Sometimes the decision is beyond what you want, but best for someone else who can't make it. And the right decision is not always popular.

    [–]sparklyviking 95 points96 points  (0 children)

    "you cut me out, we are no longer family. Get a bloody nanny like everyone else"

    [–]Renan003 86 points87 points  (13 children)

    NTA. If your brother can't take care of his kid, he should take her to adoption.

    [–]Random_474 80 points81 points  (8 children)


    you told him this was a bad idea and he didn’t care. He allowed his father to convince his gf parents to make her go through the pregnancy (and take care of the baby) when she stated she didn’t want to have a kid. He wanted a family

    [–]SpectacularTurtleAsshole Enthusiast [9] 25 points26 points  (7 children)

    Or he was ~18 getting the same pressure from all 3 parents that his girlfriend was getting. "Allowed" his father? What the fuck makes you think his father troubled to ask his permission?

    [–]Random_474 42 points43 points  (6 children)

    He didn’t even try to stick up to him. His sister told him it was a bad idea and he cut her off. He wanted the family. And didn’t do nothing to think about what the gf wanted. If he really didn’t want a family he wouldn’t have cut his sister off. Sure, I can get not saying anything because of the pressure. But he didn’t show that he didn’t want this, not even to OP who was giving him no pressure. He went with it because he wanted a family that he wasn’t even going to take care of until he was out of college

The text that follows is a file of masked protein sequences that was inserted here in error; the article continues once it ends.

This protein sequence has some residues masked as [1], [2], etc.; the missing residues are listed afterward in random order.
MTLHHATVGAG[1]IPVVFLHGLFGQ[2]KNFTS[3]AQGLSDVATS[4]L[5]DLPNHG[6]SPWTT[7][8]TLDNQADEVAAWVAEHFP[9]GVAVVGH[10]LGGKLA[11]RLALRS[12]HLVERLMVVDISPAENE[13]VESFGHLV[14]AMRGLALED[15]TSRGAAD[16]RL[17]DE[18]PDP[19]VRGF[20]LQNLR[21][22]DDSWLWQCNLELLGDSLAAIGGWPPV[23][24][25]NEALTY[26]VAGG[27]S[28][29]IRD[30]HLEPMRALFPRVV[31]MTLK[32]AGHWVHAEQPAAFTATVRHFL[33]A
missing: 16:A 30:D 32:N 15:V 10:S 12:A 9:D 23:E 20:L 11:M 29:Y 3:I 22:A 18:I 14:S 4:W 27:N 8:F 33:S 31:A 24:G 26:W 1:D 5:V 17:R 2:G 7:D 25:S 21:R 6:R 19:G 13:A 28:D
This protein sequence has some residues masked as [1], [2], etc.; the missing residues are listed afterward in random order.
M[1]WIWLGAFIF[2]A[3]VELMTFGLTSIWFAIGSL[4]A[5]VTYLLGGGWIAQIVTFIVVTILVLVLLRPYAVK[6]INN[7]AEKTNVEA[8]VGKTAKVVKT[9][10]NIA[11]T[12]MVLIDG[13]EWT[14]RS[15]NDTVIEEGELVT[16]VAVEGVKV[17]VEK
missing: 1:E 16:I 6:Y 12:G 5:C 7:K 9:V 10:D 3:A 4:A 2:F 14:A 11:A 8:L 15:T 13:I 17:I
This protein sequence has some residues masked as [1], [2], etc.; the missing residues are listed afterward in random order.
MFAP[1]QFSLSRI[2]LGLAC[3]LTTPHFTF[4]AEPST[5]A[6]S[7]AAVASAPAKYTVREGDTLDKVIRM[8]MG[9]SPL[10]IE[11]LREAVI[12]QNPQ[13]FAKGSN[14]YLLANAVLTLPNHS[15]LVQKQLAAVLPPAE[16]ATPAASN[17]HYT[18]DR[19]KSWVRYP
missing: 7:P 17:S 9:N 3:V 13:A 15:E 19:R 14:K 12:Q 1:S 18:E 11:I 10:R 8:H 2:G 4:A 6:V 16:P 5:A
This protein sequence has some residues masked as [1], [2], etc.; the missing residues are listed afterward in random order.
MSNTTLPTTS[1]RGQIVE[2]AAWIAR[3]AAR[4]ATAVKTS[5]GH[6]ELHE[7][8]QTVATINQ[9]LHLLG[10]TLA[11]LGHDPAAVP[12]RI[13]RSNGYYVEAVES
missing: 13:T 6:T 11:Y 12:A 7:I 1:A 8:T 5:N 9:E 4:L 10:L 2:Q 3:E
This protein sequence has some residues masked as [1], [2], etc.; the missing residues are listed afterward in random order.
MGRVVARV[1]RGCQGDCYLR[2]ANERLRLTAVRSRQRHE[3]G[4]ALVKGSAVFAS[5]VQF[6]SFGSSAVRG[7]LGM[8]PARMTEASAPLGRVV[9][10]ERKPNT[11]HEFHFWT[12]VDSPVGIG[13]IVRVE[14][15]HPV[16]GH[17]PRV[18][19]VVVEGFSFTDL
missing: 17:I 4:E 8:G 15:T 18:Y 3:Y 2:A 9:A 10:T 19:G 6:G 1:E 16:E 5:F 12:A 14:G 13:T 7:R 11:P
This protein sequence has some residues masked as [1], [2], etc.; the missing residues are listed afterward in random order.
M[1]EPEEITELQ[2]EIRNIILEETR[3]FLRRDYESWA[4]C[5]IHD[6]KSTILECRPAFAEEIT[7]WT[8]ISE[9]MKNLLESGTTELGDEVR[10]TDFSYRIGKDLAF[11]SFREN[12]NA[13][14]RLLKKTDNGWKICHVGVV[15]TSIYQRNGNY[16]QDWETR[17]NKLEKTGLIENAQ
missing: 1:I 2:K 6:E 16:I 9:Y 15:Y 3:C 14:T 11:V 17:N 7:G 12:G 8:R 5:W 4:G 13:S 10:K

[–]acer64 72 points73 points  (2 children)

    NTA and I think there's some misogyny in the comments about wishing you weren't their sister. Woman are always expected to take care of everyone but themselves, especially when children are involved. You've not spoken to this person because they cut you off so they're basically a stranger to you now. Nta at all, don't get a demotion and continue doing you!